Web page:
Residents have alleged that several trees have been hacked using JCB machines and bulldozers.
Mumbai: While citizens and activists have been making efforts to save the biodiversity of Seawoods’ wetlands, the Konkan Wetland Grievance Redressal Committee has directed the City and Industrial Development Corporation (Cidco) to stop any kind of reclamation at the site. Following this, the Cidco has withdrawn all the machines from the site.
As per a state government notification from October 2016, the 67.85 hectares of the mangrove area in Sector 60, Nerul, near Seawoods area, was denotified from ‘No Development Zone’ (NDZ) to the ‘Regional Park, including Golf Course and predominately Residential Zone’.
Last week, the project proponent, Mistry Constructions, had constructing a compound wall along the site where citizens have alleged mangroves are being destroyed. “The mangroves have been damaged. Mud was dumped to fill the wetlands using heavy equipment. They have reclaimed land from the water body and degraded it by dumping gravel,” said Sunil Agrawal, a resident of NRI Complex, a residential building adjacent to the site.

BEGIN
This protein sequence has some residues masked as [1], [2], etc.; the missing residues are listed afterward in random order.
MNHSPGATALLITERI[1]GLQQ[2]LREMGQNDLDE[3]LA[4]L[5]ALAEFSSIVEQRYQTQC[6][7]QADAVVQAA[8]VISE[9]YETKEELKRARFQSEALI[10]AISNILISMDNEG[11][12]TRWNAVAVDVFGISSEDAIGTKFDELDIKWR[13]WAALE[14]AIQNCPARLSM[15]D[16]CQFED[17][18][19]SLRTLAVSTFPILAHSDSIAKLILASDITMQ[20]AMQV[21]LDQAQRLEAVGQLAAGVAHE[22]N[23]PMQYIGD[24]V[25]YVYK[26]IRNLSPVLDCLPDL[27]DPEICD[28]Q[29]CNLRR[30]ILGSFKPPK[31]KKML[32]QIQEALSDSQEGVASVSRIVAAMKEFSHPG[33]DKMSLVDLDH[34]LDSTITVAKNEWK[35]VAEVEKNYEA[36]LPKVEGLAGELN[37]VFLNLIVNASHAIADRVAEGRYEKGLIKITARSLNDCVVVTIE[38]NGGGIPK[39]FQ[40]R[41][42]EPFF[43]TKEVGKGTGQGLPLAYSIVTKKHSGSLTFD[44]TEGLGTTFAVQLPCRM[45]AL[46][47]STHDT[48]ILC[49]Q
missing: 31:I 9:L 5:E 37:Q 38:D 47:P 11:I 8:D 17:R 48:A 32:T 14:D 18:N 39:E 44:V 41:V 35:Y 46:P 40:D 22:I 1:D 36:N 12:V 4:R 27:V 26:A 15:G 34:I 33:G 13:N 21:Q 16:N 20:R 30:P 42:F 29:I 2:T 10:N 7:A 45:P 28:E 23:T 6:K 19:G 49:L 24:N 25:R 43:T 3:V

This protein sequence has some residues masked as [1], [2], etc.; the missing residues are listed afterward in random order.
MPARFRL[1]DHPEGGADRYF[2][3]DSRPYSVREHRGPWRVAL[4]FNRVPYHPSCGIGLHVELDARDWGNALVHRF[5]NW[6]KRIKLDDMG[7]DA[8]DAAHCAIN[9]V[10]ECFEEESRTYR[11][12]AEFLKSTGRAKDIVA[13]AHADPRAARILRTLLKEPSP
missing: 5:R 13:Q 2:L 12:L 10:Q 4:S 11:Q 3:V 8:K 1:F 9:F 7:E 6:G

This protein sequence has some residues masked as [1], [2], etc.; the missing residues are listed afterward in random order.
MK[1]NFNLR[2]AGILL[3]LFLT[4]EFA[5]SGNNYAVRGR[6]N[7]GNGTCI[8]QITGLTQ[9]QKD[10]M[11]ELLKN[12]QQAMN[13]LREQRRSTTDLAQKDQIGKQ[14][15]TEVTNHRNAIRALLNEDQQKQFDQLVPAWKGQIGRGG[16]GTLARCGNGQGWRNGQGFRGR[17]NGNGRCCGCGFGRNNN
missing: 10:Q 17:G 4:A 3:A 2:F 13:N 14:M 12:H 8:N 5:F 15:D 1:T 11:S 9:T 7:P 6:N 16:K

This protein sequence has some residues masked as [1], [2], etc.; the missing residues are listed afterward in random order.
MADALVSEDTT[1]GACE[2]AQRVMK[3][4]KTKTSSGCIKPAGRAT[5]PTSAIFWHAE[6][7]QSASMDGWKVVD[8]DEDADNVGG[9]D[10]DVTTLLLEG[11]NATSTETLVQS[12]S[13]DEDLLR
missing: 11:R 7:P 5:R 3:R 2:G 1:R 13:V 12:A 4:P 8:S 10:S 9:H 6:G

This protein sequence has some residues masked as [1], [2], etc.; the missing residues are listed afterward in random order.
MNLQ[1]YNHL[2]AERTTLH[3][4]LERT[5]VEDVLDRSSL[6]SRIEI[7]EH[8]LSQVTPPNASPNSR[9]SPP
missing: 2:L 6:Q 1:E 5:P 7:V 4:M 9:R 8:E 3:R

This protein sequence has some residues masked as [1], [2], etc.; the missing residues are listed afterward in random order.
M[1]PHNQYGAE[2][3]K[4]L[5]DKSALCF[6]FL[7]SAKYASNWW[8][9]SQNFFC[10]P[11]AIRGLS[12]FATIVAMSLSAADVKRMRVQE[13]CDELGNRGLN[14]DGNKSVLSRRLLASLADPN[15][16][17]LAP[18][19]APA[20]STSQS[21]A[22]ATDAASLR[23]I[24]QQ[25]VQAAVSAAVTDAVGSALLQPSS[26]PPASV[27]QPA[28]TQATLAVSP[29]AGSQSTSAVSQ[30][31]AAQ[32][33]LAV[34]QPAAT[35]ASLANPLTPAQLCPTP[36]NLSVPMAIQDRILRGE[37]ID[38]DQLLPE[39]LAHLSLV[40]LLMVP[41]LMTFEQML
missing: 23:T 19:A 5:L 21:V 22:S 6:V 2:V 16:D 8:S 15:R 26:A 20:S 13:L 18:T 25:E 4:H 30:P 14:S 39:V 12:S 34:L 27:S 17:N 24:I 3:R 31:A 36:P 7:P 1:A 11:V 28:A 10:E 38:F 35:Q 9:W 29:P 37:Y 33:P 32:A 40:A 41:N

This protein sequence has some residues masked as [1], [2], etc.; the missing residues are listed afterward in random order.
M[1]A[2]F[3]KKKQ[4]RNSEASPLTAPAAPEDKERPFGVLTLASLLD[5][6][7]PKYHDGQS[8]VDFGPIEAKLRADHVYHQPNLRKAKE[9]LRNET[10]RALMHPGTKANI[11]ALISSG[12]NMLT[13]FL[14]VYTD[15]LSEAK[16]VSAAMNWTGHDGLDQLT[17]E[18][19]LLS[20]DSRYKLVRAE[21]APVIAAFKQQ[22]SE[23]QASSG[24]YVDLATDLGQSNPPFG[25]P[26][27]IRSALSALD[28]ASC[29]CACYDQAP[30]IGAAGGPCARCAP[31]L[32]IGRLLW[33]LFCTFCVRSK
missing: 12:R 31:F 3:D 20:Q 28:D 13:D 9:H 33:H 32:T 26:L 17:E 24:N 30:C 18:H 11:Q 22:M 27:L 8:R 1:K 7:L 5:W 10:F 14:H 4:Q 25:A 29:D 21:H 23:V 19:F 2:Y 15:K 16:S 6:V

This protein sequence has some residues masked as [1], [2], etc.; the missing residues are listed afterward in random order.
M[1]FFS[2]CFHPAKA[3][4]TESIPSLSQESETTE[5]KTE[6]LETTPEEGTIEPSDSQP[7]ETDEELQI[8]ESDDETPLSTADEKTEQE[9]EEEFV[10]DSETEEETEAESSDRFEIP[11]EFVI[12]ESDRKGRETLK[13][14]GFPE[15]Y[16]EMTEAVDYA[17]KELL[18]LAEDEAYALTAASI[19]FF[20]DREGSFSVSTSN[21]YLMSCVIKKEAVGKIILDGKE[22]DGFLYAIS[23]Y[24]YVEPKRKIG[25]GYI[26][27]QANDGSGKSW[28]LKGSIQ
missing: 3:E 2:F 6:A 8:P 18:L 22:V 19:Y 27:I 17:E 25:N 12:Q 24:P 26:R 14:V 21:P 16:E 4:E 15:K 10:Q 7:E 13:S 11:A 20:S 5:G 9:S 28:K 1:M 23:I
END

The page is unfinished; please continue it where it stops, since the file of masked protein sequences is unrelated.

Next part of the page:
Residents have alleged that several trees have been hacked using JCB machines and bulldozers. “We will be looking into the matter of alleged destruction at the mangrove site. As of now, we have told Cidco to refrain from any reclamation activities,” said Jayaram Gowda, member secretary of the committee.
However, Cidco has maintained that it has granted permission to Mistry Constructions Company for construction of the wall. According to a Cidco official, as per the clarifications issued by ministry of environment and forests (MoEF) in 2006 and 2010, no permission is required from MoEF for protection of land and for construction of compound wall. The notification has been challenged in the Bombay high court by the Navi Mumbai Environment Preservation Society, a non-profit organisation. While the matter is still being heard, the high court has appointed the Bombay Natural History Society (BNHS) for expert opinion in the case. In an earlier letter to the Maharashtra government, Dr Deepak Apte, director of BNHS wrote, “The above mentioned 67.85 Ha area is part of the core zone of the proposed Flamingo Sanctuary, which cannot be diverted for change in current land use. Please note that BNHS report mentioning about the declaration of Flamingo Sanctuary has been accepted by the State Board of Wildlife).”